December 6, 2019

In an Odd Way, This Former Manager Now More Valuable to Independent Leagues as a Scout

August 2, 2013 by · Leave a Comment 

The first time I met Chris Carminucci he was managing the Can-Am League’s travel team, the Grays, in 2005.  Travel teams are not expected to do well, but his energy and upbeat nature were infectious. The Grays actually won half of their games the first half of the season, and it seemed obvious Carminucci would find his way somewhere in professional baseball.

He went on to lead three other teams, including being Manager of the Year at Atlantic City, NJ in ’07, got his feet wet in ownership, and started his own sports consulting company.  He never strayed far from Independent Baseball.  But he has probably never been so valuable to the Indy game, if that can be a proper term for someone no longer on the field, than in the last seven months since he started scouting the Independent leagues for the Arizona Diamondbacks, one of the organizations most interested in searching through the non-affiliated teams for overlooked talent.

With encouragement from General ManagerKevin Towers, Director of Player Development Mike Bell and daily communication with longtime Indy enthusiast, Special Assistant to the GM Bill Bryk, Carminucci has already signed eight players who are playing throughout the farm system and, for the most part, thriving.

“With scouting, you have to be a little lucky,” he said, “but I’ve always felt there were players in the Independent leagues who were being overlooked.  I expect them (those he has signed) to do well.”

Carminucci’s successful signings have come from various leagues, with outfielder Dustin Martin hitting .329 in Class AA since coming out of the Atlantic League (Sugar Land, TX), pitcher-turned-outfielder David Peralta at .362 and nearly an RBI a game in Class A from the American Association (Wichita, KS), right-hander Mark Serrano a combined 5-0, 2.35 for Arizona’s top two farm clubs out of the American Association (Laredo, TX) and Brandon Sinnery 9-4 for two Class A clubs combined since leaving the same league (Lincoln, NE).

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Keep an Eye on Van Stratten and Eddy Rodriguez

Anyone who follows the Insider regularly knows how much this typist likes an unusual angle, especially for players with upside.  Enter centerfielder Nick Van Stratten, enjoying a terrific season at Sioux Falls, SD (American Association), and catcher Eddy Rodriguez, who spent the ’10 season in the same city after also playing in the league at El Paso, TX the previous summer.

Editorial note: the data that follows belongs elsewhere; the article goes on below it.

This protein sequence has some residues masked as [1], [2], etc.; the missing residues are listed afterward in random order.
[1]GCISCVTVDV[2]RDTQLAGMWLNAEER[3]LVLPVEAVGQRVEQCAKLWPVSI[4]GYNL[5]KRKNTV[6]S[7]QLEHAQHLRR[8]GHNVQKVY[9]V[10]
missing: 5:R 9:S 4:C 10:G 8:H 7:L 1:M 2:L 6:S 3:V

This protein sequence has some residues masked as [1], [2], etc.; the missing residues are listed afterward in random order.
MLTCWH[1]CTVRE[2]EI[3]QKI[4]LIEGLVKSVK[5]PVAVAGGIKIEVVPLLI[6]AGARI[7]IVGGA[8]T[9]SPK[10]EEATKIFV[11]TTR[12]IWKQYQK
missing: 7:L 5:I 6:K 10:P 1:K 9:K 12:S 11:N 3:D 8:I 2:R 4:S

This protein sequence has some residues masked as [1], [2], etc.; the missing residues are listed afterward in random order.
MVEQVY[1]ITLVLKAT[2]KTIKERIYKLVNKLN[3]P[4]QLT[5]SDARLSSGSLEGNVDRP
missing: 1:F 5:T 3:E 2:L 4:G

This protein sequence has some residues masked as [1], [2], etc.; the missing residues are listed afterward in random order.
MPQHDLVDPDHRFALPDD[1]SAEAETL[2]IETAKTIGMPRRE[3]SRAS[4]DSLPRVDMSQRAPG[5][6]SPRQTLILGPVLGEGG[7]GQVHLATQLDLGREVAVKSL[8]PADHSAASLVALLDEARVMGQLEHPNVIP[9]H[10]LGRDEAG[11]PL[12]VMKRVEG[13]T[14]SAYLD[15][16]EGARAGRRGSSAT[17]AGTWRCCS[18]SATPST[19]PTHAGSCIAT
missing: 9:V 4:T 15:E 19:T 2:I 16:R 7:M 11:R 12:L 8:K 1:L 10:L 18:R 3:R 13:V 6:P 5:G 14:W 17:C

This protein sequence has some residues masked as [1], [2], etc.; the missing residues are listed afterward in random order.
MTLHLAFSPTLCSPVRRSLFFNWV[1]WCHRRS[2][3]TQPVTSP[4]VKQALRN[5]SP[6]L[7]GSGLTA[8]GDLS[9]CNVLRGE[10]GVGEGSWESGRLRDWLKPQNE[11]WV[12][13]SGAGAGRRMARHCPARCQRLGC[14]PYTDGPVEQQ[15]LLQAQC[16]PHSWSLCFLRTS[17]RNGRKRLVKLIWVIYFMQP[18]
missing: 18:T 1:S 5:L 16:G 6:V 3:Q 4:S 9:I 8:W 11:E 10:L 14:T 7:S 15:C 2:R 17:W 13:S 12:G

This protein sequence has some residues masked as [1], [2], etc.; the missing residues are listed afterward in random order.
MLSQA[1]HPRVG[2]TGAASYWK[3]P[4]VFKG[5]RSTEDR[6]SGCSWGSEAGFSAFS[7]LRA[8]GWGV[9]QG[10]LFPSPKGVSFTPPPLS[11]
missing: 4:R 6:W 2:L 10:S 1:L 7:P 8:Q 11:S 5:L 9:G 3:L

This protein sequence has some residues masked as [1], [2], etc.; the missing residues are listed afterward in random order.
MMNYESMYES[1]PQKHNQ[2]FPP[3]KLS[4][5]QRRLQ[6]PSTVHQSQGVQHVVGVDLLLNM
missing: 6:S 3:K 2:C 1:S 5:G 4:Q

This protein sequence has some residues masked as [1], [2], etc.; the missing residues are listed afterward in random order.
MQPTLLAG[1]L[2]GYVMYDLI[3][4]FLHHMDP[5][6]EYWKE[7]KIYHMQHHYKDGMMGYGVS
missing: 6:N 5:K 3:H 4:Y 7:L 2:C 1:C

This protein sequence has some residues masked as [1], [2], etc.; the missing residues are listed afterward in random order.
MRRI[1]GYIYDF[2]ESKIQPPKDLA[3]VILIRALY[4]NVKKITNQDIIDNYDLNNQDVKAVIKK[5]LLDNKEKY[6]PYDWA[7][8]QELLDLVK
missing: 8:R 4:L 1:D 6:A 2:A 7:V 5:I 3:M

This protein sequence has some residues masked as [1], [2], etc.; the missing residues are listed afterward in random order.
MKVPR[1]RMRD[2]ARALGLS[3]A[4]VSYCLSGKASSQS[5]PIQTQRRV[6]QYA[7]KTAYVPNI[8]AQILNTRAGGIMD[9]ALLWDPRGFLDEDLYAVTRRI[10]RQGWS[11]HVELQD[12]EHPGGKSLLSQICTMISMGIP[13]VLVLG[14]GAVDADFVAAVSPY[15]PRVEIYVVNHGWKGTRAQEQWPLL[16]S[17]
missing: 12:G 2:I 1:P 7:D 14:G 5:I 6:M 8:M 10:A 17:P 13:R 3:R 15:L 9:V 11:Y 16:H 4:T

Van Stratten is only in the American Association because he did not climb above Double-A in seven seasons in the Kansas City organization.  The 28-year-old obviously has not let that stop him because he leads the 13-team league in hits (100 in 69 games) and triples where he is only four short of the league record of 16, is second in runs (62), seventh in average (.346) and eighth in steals (20) for a team 10 games under .500.

“I’m hoping we get him picked up,” two-time Manager of the Year Steve Shirley told the hometown Argus Leader.  “He can play all over the outfield.  He can hit and he can run.  Just watch the guy play.”

I could tell much of Rodriguez’s story, especially since it was one year ago (August 2) when he was summoned from Class A—yes, three levels below the majors—and hit a 416-foot home run for San Diego on the fourth pitch he saw in his first major league at-bat in Cincinnati.

But Ken Rodriguez has a great read about the now 27-year-old backstop in SI.com that details Eddy Rodriguez’s dramatic fishing boat arrival in the United States from Cuba when he was only seven and his gift for storing information about opposing batters in his head which may help the onetime University of Miami product get promoted one more time from Triple-A Tucson.

The photographic memory has made an impression on Tucson Manager Pat Murphy, who only got the catcher from Double-A San Antonio, TX about a month ago.  “Eddy is a survivor,” Murphy praises.  As for six-foot receiver, “I’m 1.000 percent confident I’ll make it back (to the majors),” he told SI.com.

By BOB DUTTON The Kansas City Star

Updated: 2013-03-26T05:37:57Z

          (This is an excerpt from the column Bob Wirz writes year round on Independent Baseball.  Forty columns are planned during 2013.  Fans may subscribe at newly-reduced rates at www.WirzandAssociates.com, enjoy added stories on the blog www.IndyBaseballChatter.com, or comment to RWirz@aol.com.  The author has 16 years of major league baseball public relations experience with Kansas City and as spokesman for two Commissioners and lives in Stratford, CT.)

 

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